surfboard.

Taelen: I wonder how the surfer stays on the surf
board?

Eric Lu: I wonder how the board moves in the water?

Mrs. Nitsotolis: I wonder if you can surf when
there are no waves?

Eric Lu: you cannot surf when there are no waves,
because you will sink.




Wednesday, 6 March 2013

Graphing our Mittens

Mitten Graphing



 

 

Sorting &

Making Labels

 


Problem Solving:
"Where do the rainbow mittens belong?"

The children siggested placing the rainbow mittens with the red label, turqoise label, yellow label, etc.

S.M. suggested that we create a new label for the rainbow mittens called, "rainbow" because, "it has so many colours." - S.M. 


 

Creating a Graph


 

Analyzing Data


 

 

The Snow Investigation




Can we keep the snow in the 

classroom? - J.M.


After outdoor play, many of the children had brought snow into the classroom. While we have put snow in the water table for learning centers, we could not “keep” the snow. To provide the children with an authentic experience to see why we can’t keep snow in the classroom we performed a series of experiments.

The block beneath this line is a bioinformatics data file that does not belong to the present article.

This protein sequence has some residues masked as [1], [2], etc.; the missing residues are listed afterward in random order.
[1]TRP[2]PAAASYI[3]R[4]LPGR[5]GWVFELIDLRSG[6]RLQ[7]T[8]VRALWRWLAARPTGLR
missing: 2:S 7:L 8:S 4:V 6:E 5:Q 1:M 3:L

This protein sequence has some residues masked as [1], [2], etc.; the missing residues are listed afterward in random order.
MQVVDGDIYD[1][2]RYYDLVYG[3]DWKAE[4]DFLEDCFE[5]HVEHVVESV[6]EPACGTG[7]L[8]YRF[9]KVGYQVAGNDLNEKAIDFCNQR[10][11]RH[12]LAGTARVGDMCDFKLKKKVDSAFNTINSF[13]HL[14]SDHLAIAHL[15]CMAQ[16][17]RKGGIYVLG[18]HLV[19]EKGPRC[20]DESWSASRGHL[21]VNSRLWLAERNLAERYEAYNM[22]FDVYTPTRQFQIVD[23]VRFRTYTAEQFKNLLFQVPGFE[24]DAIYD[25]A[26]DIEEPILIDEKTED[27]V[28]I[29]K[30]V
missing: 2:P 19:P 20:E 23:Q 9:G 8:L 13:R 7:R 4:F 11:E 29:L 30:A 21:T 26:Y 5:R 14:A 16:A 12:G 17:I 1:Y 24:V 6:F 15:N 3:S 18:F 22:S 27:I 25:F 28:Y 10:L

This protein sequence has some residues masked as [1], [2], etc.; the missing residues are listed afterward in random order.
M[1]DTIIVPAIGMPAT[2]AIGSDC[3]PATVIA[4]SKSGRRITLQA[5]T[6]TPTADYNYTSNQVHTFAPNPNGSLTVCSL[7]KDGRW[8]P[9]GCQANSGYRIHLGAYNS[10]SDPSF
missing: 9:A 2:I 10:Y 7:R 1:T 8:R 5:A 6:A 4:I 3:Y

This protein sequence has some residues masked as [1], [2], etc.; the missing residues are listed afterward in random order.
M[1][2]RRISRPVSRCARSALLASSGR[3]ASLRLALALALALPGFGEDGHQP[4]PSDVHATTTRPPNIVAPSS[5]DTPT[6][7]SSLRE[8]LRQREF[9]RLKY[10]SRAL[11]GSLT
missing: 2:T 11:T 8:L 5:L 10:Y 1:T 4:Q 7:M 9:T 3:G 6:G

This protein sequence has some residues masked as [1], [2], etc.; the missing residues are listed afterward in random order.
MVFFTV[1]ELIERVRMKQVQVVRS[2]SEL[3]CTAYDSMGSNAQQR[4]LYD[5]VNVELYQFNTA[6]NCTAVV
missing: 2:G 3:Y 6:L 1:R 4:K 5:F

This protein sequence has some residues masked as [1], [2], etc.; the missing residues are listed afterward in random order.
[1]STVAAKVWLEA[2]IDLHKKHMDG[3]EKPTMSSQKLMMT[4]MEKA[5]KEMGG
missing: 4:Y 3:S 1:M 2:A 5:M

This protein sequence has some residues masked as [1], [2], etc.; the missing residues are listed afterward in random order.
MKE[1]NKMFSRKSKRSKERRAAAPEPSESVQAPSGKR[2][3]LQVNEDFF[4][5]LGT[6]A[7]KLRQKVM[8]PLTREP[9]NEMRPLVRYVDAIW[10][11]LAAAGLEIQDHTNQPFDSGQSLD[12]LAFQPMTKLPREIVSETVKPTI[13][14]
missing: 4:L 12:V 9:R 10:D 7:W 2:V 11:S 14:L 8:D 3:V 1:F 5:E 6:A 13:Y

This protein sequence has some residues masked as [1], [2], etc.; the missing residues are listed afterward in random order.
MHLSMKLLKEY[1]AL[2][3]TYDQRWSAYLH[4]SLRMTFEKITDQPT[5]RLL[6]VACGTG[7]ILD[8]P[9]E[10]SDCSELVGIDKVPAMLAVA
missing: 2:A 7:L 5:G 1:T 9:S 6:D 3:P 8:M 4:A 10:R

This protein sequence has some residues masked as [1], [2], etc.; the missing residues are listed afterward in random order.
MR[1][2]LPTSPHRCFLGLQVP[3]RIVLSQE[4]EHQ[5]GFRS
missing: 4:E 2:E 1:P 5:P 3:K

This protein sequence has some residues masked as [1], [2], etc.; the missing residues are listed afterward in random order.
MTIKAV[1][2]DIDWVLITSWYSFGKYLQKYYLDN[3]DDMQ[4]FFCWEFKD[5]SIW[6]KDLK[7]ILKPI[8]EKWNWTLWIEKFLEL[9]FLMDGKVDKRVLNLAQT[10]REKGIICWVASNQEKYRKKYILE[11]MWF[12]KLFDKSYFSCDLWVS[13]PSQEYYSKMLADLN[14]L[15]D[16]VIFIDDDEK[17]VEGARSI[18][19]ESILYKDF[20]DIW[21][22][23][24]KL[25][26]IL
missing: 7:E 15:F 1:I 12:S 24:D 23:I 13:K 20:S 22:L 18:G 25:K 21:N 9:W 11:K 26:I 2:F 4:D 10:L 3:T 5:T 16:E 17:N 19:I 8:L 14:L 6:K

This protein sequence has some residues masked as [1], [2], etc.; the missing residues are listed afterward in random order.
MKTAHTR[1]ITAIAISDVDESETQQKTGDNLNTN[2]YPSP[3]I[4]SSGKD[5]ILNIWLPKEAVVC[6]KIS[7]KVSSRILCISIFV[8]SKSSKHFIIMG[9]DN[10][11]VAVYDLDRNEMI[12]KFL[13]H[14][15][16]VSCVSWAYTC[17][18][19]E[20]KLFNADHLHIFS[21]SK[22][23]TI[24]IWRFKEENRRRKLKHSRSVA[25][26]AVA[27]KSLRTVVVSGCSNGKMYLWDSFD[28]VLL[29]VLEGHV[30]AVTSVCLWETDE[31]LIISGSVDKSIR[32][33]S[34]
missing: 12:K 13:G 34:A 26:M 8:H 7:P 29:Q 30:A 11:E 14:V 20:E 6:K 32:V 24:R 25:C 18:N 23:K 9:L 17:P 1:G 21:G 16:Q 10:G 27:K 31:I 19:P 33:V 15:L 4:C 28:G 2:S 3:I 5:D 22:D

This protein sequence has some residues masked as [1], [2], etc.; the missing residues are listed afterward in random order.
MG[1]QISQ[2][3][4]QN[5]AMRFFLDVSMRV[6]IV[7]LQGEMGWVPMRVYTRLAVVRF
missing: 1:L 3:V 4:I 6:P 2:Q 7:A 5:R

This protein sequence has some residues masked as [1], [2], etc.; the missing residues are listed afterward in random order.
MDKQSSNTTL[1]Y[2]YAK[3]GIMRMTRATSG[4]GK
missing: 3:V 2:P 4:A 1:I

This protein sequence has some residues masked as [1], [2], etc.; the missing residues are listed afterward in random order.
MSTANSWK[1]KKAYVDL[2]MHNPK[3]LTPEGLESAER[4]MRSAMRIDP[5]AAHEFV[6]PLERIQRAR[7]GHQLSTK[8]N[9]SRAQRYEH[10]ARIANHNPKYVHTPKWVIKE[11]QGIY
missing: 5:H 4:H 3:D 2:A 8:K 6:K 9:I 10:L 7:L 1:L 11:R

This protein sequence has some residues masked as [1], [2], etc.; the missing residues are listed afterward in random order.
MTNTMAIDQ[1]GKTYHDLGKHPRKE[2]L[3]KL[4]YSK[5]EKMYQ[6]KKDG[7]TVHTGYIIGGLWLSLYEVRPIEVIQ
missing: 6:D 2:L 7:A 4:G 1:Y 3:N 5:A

We began by discussing the word hypothesis. Many of 
the children had heard of this word before on a popular television program they watch. S.M. shared her definition of hypothesis with the class.



The children then made hypotheses about what might 
cause the snow to melt. 




Testing our Hypotheses


C.Z.: if we put the snow near the window with sun 
the snow will melt.
T.K.: if we paint the snow it will melt.


A.L.: if we put the cover on the bottle it will melt.

M.Y.: if we put water on the snow it will turn black.


J.M.: if we put snow in the water it will melt.


Making
Observations



Once the children had returned from gym, it was time 
to practice our observation skills.




Children's Reflections







Sunday, 24 February 2013

Snowflakes


Snowflakes

Beautiful Visualizations